The ups and downs of college hoops

College basketball is insane.

If college basketball were a person, it’d be Norman Bates. If college basketball lived somewhere, it would be at Arkham Asylum. If college basketball had a face, it would, depending on the light, look like the Elephant Man or Helen of Troy. If college basketball had a body, it would, depending on the angle, look like Brooklyn Decker or Kirstie Alley.

This time last week, our Illini were on the top of the world. They’d knocked off No. 5 Michigan State at home on the biggest stage of the year and followed that with a win at then-No. 11 Wisconsin, making Illinois the only unranked Big Ten team to win there in nine years.

ESPN (yes, the Worldwide Leader) was actually paying attention again. Jay Bilas was talkin’ up the Orange Krush and the atmosphere at the Assembly Hall like we were paying him by the word. Bracketologist Joe Lunardi, who as recently as two weeks ago estimated the Illini as the very last team in the NCAA Tournament, was projecting them anywhere from a seven to nine seed in the Big Dance.

Demetri McCamey was receiving Big Ten Player of the Year buzz. In addition, some fans were wondering not IF the surging point guard would jump to the NBA after this season, but WHEN in the first round would he be selected.

Message boards whirred about the scenarios that would have to (and undoubtedly would) unfold for the Illini to win the Big Ten. Their projections for the contest against No. 13 Ohio State, at home, centered on not IF but HOW MUCH Illinois would win by.

Illini nation was floating somewhere in orbit. And after one beatdown at the hands of the Buckeyes, everyone has returned to Earth.

This is an all too common process for fan bases across the country.

Ask the fans of North Carolina. They’re coming off of a national championship season and were ranked in the preseason top 10. Turns out, that ranking was based solely on their name. Now? It would take nothing short of Michael Jordan hopping in Doc Brown’s DeLorean, crankin’ that puppy up to 88 miles per hour and hoping Dean Smith is sitting shotgun.

Ask the fans of UConn. A perennial Final Four contender, these Huskies might be the most insane team of the millennium. I can just picture coach Jim Calhoun dressing up as his mother and speaking in her tone.

They began the season ranked No. 12 and at one point stood at 9-2, rising as high as No. 10. Over the next three weeks, they went 2-4 to drop to 11-6 and out of the top 25, basically written off nationally.

Yet back-to-back wins, including a 14-point mauling of then-No. 1 Texas, had the Huskies thinking up. How’d they follow this mini-streak? They lost five of their next six, including two blowouts to less-talented teams (Providence and Cincinnati) and a last-minute loss to then-No. 3 Syracuse on the road to further confuse their fans. That left the Huskies at 14-11 overall and 4-8 in conference play.

UConn has played one game since then. I could say basically anything and you’d probably believe me, right? Well, in that case, they played the Monstars and won on a last-second, extendo-arm dunk from half court. Just kidding. That, of course, was the Tune Squad.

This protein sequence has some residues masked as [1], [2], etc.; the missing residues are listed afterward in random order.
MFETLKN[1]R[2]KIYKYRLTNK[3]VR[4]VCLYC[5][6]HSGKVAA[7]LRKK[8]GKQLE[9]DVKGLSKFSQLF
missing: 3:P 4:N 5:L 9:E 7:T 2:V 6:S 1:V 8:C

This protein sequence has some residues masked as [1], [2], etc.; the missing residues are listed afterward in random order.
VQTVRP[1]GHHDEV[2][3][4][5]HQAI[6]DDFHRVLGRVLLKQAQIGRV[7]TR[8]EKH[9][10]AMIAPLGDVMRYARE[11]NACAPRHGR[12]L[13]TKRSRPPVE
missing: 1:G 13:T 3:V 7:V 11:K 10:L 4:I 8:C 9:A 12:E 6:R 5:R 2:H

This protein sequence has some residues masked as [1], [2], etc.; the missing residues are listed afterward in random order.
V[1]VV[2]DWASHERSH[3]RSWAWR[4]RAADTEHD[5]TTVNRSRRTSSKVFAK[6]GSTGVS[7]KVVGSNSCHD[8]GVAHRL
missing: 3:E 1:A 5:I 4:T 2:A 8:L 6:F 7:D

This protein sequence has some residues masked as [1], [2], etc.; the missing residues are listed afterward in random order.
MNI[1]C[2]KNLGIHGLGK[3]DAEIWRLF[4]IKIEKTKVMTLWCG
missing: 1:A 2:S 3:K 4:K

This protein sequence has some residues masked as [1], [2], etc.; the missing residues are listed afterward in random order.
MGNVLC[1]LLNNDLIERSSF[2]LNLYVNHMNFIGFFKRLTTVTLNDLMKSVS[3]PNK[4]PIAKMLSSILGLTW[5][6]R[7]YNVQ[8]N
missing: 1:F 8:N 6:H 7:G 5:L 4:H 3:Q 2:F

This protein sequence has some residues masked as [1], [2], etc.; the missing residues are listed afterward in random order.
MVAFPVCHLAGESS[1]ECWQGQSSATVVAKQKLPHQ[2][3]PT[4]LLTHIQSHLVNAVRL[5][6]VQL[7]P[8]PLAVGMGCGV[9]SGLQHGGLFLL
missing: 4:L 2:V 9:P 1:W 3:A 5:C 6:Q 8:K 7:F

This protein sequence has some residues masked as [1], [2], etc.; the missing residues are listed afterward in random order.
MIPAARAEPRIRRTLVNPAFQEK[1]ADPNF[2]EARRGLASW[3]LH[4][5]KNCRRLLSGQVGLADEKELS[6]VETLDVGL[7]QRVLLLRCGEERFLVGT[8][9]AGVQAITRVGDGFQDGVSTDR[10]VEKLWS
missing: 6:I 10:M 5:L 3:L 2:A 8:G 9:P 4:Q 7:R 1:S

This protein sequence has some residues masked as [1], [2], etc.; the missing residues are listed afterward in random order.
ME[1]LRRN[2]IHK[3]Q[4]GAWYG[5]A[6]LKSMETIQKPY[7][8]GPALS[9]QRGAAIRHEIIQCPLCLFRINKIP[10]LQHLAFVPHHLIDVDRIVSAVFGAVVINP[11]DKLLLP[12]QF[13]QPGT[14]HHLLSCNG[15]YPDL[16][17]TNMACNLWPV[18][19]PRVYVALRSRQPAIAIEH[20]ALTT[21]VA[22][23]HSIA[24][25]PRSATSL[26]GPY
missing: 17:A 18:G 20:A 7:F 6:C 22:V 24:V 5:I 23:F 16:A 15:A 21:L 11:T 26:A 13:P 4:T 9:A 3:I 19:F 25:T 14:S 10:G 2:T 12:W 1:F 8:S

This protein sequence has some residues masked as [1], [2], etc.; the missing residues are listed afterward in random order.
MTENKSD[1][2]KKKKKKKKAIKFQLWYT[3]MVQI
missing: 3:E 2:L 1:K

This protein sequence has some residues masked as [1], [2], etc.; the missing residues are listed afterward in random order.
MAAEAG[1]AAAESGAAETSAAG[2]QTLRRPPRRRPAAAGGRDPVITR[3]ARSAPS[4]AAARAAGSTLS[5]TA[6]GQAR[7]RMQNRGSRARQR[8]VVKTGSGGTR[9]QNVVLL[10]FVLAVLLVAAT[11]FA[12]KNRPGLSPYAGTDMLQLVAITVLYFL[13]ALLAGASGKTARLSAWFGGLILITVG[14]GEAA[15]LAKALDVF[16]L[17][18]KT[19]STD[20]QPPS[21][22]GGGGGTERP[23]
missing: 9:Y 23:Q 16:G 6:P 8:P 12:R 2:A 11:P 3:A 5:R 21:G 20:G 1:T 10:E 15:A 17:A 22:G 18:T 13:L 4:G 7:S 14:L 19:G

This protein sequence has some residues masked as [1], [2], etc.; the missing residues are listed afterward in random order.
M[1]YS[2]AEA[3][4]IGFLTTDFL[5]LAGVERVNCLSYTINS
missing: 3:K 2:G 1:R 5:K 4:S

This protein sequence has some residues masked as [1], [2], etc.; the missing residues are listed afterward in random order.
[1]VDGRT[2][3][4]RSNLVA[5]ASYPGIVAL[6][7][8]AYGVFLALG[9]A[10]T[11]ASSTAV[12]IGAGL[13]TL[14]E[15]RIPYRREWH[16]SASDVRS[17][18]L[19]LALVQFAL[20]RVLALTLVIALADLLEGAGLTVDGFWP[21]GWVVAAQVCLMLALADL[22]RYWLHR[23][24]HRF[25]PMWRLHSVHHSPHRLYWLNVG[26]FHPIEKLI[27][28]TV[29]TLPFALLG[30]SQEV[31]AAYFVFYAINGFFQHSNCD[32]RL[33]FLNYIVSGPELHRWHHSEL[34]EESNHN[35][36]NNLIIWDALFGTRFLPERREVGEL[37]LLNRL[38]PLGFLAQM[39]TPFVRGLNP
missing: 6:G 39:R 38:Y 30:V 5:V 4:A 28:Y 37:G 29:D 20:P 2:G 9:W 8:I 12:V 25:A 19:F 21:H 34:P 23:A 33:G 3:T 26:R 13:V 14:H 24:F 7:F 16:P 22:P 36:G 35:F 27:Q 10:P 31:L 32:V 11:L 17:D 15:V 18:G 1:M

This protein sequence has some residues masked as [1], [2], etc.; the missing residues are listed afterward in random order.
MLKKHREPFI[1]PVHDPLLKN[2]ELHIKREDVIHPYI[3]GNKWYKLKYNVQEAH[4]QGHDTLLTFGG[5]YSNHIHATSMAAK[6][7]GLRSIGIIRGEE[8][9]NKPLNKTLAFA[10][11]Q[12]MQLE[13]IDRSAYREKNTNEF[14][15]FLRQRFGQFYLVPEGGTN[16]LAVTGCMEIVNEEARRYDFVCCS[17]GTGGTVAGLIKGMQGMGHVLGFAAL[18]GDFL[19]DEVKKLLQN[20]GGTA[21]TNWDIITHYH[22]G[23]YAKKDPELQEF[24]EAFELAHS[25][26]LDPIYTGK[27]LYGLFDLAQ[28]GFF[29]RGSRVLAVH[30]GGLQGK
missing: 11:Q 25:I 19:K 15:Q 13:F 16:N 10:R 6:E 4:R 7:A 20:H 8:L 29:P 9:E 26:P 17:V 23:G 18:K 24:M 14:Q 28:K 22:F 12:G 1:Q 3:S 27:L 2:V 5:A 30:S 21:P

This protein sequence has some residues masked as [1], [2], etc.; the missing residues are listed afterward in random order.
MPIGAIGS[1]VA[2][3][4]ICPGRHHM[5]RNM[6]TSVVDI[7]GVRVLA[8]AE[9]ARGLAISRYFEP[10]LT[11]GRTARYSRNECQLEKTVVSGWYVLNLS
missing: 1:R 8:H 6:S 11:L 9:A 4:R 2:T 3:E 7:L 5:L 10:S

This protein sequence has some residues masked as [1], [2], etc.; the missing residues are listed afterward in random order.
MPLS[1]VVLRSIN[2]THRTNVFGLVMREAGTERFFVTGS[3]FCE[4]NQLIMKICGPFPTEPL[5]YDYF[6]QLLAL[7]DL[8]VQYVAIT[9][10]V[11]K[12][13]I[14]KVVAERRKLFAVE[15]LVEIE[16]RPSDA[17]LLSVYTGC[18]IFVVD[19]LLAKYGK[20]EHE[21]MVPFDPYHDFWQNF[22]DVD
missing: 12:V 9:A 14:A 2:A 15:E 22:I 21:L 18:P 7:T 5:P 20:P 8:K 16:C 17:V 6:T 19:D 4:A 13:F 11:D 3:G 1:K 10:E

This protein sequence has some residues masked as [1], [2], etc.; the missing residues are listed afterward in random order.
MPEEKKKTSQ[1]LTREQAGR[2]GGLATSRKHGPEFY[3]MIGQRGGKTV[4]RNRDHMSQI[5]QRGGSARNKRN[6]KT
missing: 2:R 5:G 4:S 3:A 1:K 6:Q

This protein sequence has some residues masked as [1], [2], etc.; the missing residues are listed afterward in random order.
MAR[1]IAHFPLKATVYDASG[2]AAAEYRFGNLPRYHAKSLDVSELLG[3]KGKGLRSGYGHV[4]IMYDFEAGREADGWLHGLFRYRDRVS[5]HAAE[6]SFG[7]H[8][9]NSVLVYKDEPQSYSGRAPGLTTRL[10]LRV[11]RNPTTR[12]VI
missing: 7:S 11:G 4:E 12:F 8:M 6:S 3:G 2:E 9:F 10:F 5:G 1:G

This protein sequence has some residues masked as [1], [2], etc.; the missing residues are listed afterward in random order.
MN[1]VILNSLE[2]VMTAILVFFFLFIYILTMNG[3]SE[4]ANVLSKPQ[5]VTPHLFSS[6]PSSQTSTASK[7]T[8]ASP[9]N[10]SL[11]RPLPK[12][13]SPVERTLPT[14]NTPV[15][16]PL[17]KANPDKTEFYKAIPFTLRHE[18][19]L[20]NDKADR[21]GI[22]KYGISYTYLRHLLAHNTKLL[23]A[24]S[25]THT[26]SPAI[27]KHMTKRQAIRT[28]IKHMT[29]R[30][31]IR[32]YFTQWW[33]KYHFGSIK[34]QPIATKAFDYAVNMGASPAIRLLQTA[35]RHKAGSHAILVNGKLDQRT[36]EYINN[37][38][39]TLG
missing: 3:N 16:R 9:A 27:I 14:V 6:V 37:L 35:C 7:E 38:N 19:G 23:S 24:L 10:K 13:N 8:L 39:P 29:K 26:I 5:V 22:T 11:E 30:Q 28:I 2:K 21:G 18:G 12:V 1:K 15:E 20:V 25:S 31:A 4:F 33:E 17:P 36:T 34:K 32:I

Their real game was a nine-point victory on the road against the best team in the Big East and No. 3 in the country, Villanova.


A college basketball season is a lot like a round of golf. Walking up to the course, you remember only the good things about your last trip — a 200-yard 3-wood to get to the green in two, a chip within inches of the hole, a 30-foot birdie putt. You don’t remember the bad — six shots to get out of a sand trap, 2-for-18 in greens in regulation, more balls lost in the woods than pars scored.

Both are a long and arduous process and test your physical not nearly as much as your mental strength. One great shot can make you feel like you want to drop everything and dedicate yourself to the sport. Coincidentally enough, this shot is usually followed by a plethora of shots that make you wonder why you’re even allowed to hold a golf club.

Yet when it’s all said and done, you have conflicting feelings of embarrassment, pride, shame and joy. And you can’t wait to get back out there again.

I guess we all go a little crazy sometimes.

Eye on the Illini

Last you saw the Illini on the hardwood they were flat, unprepared and out-coached. Ohio State came out of the gates with guns ablazin’ and never let the Assembly Hall crowd truly get into the game.

How’d they control the game so effectively? Well, Thad Matta tossed a 1-3-1 zone at Illinois to start the game — the Illini reacted as if they’d never seen a zone, much less played against one, and scored an anemic 20 points in the first half. Illinois had no offensive answer.

As the game progressed, Matta ran multiple screens for one-dimensional Jon Diebler, who went 6-for-11 from 3s and yes, you guessed it, didn’t even attempt a single 2-pointer. Two or three of those triples were tough shots, but the rest were open, resulting from transition or double screens. Illinois had no defensive answer.

Perhaps the Illini got complacent after two phenomenal wins. Perhaps they didn’t prepare for the Buckeyes as well as they should have, as Bruce Weber admitted afterward. Perhaps they began to believe their own hype.

Well, the season isn’t over. The Illini know that now.